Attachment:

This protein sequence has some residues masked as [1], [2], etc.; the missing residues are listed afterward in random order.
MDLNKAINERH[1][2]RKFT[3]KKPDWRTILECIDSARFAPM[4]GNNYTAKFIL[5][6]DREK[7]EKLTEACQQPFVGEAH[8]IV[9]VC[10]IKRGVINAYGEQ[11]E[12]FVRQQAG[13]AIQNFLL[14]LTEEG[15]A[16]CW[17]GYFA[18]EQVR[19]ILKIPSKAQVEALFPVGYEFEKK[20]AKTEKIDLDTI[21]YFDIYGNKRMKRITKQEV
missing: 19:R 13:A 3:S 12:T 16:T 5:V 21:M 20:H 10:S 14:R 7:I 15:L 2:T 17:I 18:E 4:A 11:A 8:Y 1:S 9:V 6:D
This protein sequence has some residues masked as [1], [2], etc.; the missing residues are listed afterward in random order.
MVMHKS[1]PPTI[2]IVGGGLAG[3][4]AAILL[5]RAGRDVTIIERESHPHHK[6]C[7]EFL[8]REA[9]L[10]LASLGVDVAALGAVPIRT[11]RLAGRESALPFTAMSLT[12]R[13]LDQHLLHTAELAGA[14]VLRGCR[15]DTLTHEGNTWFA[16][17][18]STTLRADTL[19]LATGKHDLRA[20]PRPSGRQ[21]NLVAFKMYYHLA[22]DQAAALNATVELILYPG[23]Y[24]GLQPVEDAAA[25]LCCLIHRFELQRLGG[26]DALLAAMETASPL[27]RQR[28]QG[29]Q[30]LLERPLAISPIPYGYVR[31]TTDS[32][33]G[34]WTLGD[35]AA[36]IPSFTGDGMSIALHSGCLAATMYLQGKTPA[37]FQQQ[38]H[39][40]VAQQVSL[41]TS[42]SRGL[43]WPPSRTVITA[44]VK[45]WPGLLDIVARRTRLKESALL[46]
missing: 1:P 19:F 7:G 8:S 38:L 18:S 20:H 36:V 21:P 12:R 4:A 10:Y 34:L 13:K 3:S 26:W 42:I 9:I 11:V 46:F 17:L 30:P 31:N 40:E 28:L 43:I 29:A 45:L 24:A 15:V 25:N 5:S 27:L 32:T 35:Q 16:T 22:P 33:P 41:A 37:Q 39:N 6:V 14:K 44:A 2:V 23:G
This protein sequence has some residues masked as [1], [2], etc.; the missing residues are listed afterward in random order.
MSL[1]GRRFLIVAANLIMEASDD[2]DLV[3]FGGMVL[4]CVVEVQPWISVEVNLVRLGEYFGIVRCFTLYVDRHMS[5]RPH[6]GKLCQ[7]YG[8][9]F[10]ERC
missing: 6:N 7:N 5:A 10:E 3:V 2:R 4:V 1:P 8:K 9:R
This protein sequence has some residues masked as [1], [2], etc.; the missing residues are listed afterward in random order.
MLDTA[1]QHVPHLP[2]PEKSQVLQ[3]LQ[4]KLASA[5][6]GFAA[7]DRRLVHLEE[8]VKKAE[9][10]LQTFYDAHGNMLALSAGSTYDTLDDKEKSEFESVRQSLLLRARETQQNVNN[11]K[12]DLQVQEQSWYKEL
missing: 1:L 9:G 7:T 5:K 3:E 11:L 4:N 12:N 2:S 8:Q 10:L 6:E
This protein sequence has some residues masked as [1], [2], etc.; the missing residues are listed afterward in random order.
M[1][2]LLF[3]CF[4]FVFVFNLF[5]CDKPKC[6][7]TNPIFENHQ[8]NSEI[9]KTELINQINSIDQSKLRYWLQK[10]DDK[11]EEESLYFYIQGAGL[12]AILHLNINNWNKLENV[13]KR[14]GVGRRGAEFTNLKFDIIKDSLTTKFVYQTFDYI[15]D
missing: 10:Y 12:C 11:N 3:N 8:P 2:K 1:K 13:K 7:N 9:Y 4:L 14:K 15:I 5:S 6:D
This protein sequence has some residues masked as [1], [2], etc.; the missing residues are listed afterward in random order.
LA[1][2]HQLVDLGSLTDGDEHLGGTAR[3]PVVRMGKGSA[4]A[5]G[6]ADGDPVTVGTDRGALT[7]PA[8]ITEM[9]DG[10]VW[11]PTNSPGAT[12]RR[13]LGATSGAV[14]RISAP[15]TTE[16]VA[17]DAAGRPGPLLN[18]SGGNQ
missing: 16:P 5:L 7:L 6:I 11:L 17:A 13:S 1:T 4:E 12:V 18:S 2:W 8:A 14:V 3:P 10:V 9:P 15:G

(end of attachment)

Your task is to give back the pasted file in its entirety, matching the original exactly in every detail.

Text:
This protein sequence has some residues masked as [1], [2], etc.; the missing residues are listed afterward in random order.
MDLNKAINERH[1][2]RKFT[3]KKPDWRTILECIDSARFAPM[4]GNNYTAKFIL[5][6]DREK[7]EKLTEACQQPFVGEAH[8]IV[9]VC[10]IKRGVINAYGEQ[11]E[12]FVRQQAG[13]AIQNFLL[14]LTEEG[15]A[16]CW[17]GYFA[18]EQVR[19]ILKIPSKAQVEALFPVGYEFEKK[20]AKTEKIDLDTI[21]YFDIYGNKRMKRITKQEV
missing: 19:R 13:A 3:S 12:T 16:T 5:V 21:M 20:H 10:S 14:R 7:I 15:L 2:T 17:I 18:E 4:A 11:A 8:Y 1:S 9:V 6:D
This protein sequence has some residues masked as [1], [2], etc.; the missing residues are listed afterward in random order.
MVMHKS[1]PPTI[2]IVGGGLAG[3][4]AAILL[5]RAGRDVTIIERESHPHHK[6]C[7]EFL[8]REA[9]L[10]LASLGVDVAALGAVPIRT[11]RLAGRESALPFTAMSLT[12]R[13]LDQHLLHTAELAGA[14]VLRGCR[15]DTLTHEGNTWFA[16][17][18]STTLRADTL[19]LATGKHDLRA[20]PRPSGRQ[21]NLVAFKMYYHLA[22]DQAAALNATVELILYPG[23]Y[24]GLQPVEDAAA[25]LCCLIHRFELQRLGG[26]DALLAAMETASPL[27]RQR[28]QG[29]Q[30]LLERPLAISPIPYGYVR[31]TTDS[32][33]G[34]WTLGD[35]AA[36]IPSFTGDGMSIALHSGCLAATMYLQGKTPA[37]FQQQ[38]H[39][40]VAQQVSL[41]TS[42]SRGL[43]WPPSRTVITA[44]VK[45]WPGLLDIVARRTRLKESALL[46]
missing: 1:P 19:F 7:G 8:S 38:L 18:S 20:H 36:V 21:P 12:R 4:A 10:Y 34:L 13:K 3:S 26:W 42:I 9:I 11:V 46:F 17:L 30:P 31:N 40:E 28:L 43:I 29:A 45:L 24:A 15:V 25:N 5:S 27:L 32:T 35:Q 16:T 22:P 33:P 41:A 37:Q 39:N 6:V 14:K 44:A 2:V 23:G
This protein sequence has some residues masked as [1], [2], etc.; the missing residues are listed afterward in random order.
MSL[1]GRRFLIVAANLIMEASDD[2]DLV[3]FGGMVL[4]CVVEVQPWISVEVNLVRLGEYFGIVRCFTLYVDRHMS[5]RPH[6]GKLCQ[7]YG[8][9]F[10]ERC
missing: 6:N 7:N 5:A 10:E 3:V 2:R 4:V 1:P 8:K 9:R
This protein sequence has some residues masked as [1], [2], etc.; the missing residues are listed afterward in random order.
MLDTA[1]QHVPHLP[2]PEKSQVLQ[3]LQ[4]KLASA[5][6]GFAA[7]DRRLVHLEE[8]VKKAE[9][10]LQTFYDAHGNMLALSAGSTYDTLDDKEKSEFESVRQSLLLRARETQQNVNN[11]K[12]DLQVQEQSWYKEL
missing: 1:L 9:G 7:T 5:K 3:E 11:L 4:N 12:N 2:S 8:Q 10:L 6:E
This protein sequence has some residues masked as [1], [2], etc.; the missing residues are listed afterward in random order.
M[1][2]LLF[3]CF[4]FVFVFNLF[5]CDKPKC[6][7]TNPIFENHQ[8]NSEI[9]KTELINQINSIDQSKLRYWLQK[10]DDK[11]EEESLYFYIQGAGL[12]AILHLNINNWNKLENV[13]KR[14]GVGRRGAEFTNLKFDIIKDSLTTKFVYQTFDYI[15]D
missing: 10:Y 12:C 11:N 3:N 8:P 2:K 1:K 13:K 7:N 9:Y 4:L 14:K 15:I 5:S 6:D
This protein sequence has some residues masked as [1], [2], etc.; the missing residues are listed afterward in random order.
LA[1][2]HQLVDLGSLTDGDEHLGGTAR[3]PVVRMGKGSA[4]A[5]G[6]ADGDPVTVGTDRGALT[7]PA[8]ITEM[9]DG[10]VW[11]PTNSPGAT[12]RR[13]LGATSGAV[14]RISAP[15]TTE[16]VA[17]DAAGRPGPLLN[18]SGGNQ
missing: 16:P 5:L 7:L 6:I 11:L 17:A 13:S 1:T 4:E 12:V 18:S 2:W 8:A 14:V 3:P 10:V 9:P 15:G